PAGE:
When analyzing styles, we propose a classification system made up of 3 styles: short-range, mid-range, and long-range styles. Many fighters do not fight using a style that fits cleanly into this classification system as they transition fluidly through elements of each style within a fight as conditions require; however we would suggest that fluent practitioners of a specific style within the classification system likely follow the 80-20 rules…80% of the time they use their “go to stylistic skills”, and 20% of the time they utilize elements of the other two classifications. To illustrate, let’s look at champions that will serve as standards in boxing and MMA as a model of the proposed style classifications:
o Boxing=Mike Tyson, Joe Frazier
o MMA=Johnny Hendricks, Quinton Jackson
o Boxing=Julio Ceasar Chavez, Felix Trinidad
o MMA=Donald Cerrone, BJ Penn
o Vladimir Klitchko, Tommy Hearns
o Anderson Silva, Lyoto Machida
Style adjustments for fighters to that of their opponent’s can be the difference between winning and losing. To illustrate the point, consider the fight between Nate Diaz and Donald Cerrone. On paper, Donald Cerrone appears to be the more advanced striker given his superior kickboxing and muay thai background punctuated by a 13-0 amateur record, and 28-0-1 professional record; however, Nate Diaz, widely known as a BJJ practitioner, actually out struck Cerrone landing 82% of his 314 punches, compared with Cerrone’s 33% connect rate from 200 attempts. The difference, we would argue, can not only be found in Diaz’s effective use of his reported 3 inch reach advantage, but also by Cerrone’s failure to adjust his style to compensate for Diaz’s reach. And why would he given his past success? He is an amazing striker! But consider how this fight would have differed if Cerrone had used more head movement (characteristic of short-range styles) to slip inside of Diaz’s reach to allude strikes, while firing off his own arsenal. If you can find the fight, watch it. You will probably note Diaz peppering Cerrone with long punches, and Cerrone just missing his counters. What might have been the outcome if Cerrone had, for this fight, modified elements of his defense and striking based on the characteristics of his opponent?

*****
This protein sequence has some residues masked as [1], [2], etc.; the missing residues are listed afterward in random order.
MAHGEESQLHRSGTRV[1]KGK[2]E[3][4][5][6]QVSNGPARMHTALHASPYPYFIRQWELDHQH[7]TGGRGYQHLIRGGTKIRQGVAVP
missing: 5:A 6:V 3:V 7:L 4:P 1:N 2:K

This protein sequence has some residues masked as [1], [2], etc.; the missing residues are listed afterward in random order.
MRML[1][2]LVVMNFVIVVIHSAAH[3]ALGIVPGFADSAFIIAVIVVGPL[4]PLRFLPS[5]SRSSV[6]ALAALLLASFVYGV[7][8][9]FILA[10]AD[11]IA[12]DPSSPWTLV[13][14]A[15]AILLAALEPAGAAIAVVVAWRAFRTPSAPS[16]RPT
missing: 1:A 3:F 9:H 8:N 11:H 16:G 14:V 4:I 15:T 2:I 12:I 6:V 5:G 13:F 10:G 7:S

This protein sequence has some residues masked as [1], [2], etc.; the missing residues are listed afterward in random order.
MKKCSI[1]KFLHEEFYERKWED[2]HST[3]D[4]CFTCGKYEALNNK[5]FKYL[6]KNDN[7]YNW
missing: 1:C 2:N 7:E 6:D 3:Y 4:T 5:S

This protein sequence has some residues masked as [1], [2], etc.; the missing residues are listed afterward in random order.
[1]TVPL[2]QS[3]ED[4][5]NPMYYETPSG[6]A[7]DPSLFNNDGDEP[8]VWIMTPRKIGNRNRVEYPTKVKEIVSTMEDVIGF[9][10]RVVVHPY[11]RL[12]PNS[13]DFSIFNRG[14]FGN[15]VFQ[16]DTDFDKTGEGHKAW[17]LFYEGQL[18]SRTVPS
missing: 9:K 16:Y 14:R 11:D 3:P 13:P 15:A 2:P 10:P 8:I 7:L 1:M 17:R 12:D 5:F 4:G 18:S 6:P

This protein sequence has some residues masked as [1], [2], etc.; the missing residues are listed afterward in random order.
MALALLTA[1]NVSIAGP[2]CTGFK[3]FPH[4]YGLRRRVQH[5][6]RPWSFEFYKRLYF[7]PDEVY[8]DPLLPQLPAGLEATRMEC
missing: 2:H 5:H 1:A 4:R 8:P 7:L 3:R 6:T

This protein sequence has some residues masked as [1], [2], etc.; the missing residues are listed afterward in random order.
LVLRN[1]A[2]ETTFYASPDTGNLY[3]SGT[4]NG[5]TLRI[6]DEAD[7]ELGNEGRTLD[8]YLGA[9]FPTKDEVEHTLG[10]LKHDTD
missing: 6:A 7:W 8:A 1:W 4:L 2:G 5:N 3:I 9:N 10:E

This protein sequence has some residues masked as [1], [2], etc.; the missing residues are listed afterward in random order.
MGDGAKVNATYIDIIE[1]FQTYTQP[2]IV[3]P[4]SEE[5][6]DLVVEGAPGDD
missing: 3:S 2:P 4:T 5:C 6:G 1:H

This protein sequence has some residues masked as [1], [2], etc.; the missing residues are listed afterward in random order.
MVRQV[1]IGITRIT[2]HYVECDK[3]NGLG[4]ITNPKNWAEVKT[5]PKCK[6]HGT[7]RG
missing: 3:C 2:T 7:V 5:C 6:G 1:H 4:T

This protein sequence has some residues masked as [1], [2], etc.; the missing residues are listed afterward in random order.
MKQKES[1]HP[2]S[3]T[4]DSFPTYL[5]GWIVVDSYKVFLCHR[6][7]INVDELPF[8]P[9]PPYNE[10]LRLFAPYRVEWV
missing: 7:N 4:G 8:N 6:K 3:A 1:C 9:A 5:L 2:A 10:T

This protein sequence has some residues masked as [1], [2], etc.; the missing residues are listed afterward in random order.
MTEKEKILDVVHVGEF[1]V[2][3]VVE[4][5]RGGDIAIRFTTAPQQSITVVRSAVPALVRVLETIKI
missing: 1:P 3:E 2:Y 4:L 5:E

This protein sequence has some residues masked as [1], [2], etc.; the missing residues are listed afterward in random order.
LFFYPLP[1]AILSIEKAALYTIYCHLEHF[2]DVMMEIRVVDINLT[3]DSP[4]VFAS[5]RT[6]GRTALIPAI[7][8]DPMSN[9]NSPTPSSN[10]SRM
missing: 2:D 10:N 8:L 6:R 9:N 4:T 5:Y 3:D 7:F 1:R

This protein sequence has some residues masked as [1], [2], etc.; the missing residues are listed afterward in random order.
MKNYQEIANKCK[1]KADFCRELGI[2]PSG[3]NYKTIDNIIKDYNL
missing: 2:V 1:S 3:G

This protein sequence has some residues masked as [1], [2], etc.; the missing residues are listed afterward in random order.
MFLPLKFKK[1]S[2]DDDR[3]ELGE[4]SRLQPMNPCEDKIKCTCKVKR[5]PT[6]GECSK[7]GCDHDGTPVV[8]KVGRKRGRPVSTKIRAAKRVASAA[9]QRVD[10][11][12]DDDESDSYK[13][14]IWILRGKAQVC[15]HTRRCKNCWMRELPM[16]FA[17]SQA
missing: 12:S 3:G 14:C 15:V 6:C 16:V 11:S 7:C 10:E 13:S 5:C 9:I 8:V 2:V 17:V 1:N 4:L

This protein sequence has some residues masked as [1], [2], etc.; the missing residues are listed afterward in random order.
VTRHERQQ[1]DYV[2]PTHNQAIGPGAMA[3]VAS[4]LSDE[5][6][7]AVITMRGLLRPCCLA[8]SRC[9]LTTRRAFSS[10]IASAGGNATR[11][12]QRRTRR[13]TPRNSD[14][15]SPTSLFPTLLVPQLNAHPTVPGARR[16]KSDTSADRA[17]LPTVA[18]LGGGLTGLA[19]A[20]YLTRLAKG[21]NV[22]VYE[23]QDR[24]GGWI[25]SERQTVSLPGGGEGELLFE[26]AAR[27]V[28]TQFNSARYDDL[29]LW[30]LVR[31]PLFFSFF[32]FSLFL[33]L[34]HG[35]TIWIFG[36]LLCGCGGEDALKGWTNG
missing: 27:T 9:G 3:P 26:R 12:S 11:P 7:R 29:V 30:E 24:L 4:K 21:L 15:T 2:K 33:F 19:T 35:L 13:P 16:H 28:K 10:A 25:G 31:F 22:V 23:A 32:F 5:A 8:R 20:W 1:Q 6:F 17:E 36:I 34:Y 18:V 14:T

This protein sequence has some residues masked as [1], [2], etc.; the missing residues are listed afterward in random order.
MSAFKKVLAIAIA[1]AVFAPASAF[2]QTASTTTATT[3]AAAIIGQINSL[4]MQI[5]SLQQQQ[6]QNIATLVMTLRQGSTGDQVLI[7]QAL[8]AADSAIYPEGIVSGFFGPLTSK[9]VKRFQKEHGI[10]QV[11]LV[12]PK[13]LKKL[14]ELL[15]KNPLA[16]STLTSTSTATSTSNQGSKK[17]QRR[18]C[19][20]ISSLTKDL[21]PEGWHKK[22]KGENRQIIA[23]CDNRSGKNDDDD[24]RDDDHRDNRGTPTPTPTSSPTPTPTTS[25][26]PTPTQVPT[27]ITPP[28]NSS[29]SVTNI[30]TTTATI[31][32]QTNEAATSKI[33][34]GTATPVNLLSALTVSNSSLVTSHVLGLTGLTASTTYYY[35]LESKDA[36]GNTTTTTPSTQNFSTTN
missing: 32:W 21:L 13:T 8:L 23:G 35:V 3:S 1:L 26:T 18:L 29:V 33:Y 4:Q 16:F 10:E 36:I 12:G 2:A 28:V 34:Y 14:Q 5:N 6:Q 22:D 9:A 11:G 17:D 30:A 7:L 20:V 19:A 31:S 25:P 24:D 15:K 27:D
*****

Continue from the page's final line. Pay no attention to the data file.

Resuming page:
Styles are very dynamic and made up of many key elements including posture, body angle, hand positioning, footwork, punch out-put, and trunk rotation. While there is no one style that is better than another-each has its own strengths and weaknesses it is critical that the fighter’s style be identified. The amount of effort the fighter invests in learning a skill plays a significant role in the successful adoption of a technique. In behavioral science, we call this response cost. The higher the response cost is, the more punishing the learning becomes and therefore the less likely it is that the skill will be adopted successfully. However, the closer the skill being taught is to the fighter’s preferred style, the more reinforcing the new skills will be and hence the more successful the coaching program will be.
While this article is intended to get the reader to theorize styles through the proposed classification system, stay tuned for our next article that will focus on a detailed break-down of specific characteristics linked to each style. Assessing fighters and opponents through this conceptual lens is essential when differentiating training regiments for fighters, or strategically preparing for specific opponents.